the condition in which individuals in a group display each of the following three traits: cooperative care of young; some individuals in the group give up reproduction and specialize in care of young; overlap of at least two generations of life stages capable of contributing to colony labor


union of egg and spermatozoan


forest biomes are dominated by trees, otherwise forest biomes can vary widely in amount of precipitation and seasonality.


having a body temperature that fluctuates with that of the immediate environment; having no mechanism or a poorly developed mechanism for regulating internal body temperature.


the state that some animals enter during winter in which normal physiological processes are significantly reduced, thus lowering the animal's energy requirements. The act or condition of passing winter in a torpid or resting state, typically involving the abandonment of homoiothermy in mammals.

internal fertilization

fertilization takes place within the female's body

keystone species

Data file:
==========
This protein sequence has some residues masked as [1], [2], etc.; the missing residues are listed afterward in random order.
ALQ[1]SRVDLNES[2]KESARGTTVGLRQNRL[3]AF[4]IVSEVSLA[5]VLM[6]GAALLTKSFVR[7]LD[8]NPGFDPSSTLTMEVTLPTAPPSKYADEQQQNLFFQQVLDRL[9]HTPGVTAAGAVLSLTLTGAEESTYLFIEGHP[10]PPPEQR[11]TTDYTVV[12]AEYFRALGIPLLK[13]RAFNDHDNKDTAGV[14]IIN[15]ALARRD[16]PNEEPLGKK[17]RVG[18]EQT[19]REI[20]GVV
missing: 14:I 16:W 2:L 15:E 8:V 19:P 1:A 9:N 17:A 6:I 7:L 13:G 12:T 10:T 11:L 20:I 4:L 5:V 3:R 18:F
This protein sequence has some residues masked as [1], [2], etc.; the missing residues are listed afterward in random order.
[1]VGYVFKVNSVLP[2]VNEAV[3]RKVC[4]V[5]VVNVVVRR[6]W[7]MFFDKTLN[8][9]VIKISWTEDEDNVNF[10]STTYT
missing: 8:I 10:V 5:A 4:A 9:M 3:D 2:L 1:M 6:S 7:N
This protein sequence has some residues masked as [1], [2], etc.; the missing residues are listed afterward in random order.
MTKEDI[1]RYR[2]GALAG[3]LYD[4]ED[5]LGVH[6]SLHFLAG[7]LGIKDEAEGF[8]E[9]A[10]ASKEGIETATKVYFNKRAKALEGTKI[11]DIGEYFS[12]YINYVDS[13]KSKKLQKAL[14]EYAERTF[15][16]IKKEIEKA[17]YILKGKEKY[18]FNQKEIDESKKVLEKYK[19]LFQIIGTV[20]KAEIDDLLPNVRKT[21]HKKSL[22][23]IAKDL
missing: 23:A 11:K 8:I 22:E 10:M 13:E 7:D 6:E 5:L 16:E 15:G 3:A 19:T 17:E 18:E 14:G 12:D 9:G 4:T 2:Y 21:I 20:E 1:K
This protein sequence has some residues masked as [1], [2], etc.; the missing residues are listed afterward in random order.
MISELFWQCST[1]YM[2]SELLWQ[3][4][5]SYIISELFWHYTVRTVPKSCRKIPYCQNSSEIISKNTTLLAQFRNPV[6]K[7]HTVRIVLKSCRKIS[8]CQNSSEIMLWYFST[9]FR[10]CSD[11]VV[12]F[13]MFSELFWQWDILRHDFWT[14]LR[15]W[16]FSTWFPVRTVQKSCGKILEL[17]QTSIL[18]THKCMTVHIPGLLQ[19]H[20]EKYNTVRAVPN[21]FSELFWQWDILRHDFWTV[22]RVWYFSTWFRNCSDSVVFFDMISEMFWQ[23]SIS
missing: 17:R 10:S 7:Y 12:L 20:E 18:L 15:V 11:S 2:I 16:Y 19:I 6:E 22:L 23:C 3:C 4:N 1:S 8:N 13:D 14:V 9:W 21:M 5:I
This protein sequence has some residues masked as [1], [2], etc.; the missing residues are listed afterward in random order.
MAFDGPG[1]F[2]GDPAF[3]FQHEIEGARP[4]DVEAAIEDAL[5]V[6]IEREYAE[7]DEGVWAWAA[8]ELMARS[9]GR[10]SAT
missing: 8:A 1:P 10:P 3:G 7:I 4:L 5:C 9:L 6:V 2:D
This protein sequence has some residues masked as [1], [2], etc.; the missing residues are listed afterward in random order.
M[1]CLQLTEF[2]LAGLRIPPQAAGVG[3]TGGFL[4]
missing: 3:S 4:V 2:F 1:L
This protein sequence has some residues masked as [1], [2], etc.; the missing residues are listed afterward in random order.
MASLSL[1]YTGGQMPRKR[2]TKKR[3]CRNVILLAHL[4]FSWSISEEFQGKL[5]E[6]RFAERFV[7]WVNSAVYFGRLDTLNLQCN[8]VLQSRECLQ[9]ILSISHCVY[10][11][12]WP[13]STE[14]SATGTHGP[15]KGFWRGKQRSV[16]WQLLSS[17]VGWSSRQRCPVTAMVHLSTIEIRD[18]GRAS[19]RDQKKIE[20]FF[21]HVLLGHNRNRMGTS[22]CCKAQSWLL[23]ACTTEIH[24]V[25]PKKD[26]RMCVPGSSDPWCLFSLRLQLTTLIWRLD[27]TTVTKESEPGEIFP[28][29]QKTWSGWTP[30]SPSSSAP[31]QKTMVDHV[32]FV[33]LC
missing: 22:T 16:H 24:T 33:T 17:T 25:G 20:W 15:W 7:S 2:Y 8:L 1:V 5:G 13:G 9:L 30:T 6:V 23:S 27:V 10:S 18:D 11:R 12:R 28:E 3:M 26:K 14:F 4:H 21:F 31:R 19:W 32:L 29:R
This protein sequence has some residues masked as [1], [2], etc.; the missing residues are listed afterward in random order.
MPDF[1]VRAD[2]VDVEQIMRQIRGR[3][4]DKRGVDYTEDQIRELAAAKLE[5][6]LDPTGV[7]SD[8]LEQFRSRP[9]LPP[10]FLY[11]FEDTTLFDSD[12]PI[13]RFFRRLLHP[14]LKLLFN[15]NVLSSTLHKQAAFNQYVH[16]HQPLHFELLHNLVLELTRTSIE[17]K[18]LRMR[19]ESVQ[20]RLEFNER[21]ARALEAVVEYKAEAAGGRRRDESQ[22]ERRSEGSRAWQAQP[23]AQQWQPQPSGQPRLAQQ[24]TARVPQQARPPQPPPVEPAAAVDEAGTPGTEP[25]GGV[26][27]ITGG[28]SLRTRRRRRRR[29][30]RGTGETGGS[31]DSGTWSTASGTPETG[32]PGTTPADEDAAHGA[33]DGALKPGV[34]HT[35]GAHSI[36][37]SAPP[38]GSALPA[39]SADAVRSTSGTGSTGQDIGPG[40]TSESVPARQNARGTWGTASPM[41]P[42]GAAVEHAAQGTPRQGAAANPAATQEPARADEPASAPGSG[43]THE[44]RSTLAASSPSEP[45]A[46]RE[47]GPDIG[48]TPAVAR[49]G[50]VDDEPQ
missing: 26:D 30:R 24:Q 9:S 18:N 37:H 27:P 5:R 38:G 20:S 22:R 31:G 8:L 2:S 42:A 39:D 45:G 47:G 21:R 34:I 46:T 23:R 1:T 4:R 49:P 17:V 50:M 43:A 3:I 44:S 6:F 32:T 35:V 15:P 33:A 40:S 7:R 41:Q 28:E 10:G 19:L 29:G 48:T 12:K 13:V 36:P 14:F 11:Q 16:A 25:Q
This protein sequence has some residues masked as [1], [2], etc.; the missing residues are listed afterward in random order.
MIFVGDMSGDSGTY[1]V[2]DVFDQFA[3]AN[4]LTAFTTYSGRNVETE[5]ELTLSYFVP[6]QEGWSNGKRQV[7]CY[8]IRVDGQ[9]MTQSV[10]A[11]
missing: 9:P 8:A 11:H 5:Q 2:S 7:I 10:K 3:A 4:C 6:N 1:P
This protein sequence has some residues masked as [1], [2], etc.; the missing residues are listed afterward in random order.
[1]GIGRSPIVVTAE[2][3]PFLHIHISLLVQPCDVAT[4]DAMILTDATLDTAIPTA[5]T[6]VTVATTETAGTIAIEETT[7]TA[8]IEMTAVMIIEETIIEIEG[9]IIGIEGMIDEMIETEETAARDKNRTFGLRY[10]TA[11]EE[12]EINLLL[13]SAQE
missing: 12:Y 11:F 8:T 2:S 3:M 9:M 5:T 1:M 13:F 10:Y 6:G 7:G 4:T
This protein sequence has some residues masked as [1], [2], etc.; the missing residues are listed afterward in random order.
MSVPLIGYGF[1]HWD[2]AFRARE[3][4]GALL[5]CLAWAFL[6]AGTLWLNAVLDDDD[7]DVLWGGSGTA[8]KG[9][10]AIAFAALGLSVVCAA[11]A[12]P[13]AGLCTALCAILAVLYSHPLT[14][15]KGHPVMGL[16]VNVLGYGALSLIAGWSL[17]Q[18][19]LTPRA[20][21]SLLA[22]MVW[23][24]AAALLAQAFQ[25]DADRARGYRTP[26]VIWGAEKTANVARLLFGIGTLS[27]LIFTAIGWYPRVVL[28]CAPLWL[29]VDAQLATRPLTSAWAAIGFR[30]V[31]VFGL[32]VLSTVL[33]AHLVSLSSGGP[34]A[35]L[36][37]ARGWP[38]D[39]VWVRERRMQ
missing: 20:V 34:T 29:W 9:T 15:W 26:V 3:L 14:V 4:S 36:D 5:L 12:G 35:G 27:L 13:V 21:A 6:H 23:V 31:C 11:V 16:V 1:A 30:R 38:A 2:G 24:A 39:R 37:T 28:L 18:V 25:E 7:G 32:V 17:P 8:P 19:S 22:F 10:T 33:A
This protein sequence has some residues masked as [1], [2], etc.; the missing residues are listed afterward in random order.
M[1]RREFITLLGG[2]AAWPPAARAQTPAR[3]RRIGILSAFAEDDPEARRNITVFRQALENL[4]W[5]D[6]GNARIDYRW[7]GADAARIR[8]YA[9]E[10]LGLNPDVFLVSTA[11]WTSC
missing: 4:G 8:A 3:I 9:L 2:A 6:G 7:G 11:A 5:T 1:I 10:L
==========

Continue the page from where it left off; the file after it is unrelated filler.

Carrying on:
a species whose presence or absence strongly affects populations of other species in that area such that the extirpation of the keystone species in an area will result in the ultimate extirpation of many more species in that area (Example: sea otter).


A large change in the shape or structure of an animal that happens as the animal grows. In insects, "incomplete metamorphosis" is when young animals are similar to adults and change gradually into the adult form, and "complete metamorphosis" is when there is a profound change between larval and adult forms. Butterflies have complete metamorphosis, grasshoppers have incomplete metamorphosis.


having the capacity to move from one place to another.

native range

the area in which the animal is naturally found, the region in which it is endemic.


an animal that mainly eats all kinds of things, including plants and animals


reproduction in which eggs are released by the female; development of offspring occurs outside the mother's body.


chemicals released into air or water that are detected by and responded to by other animals of the same species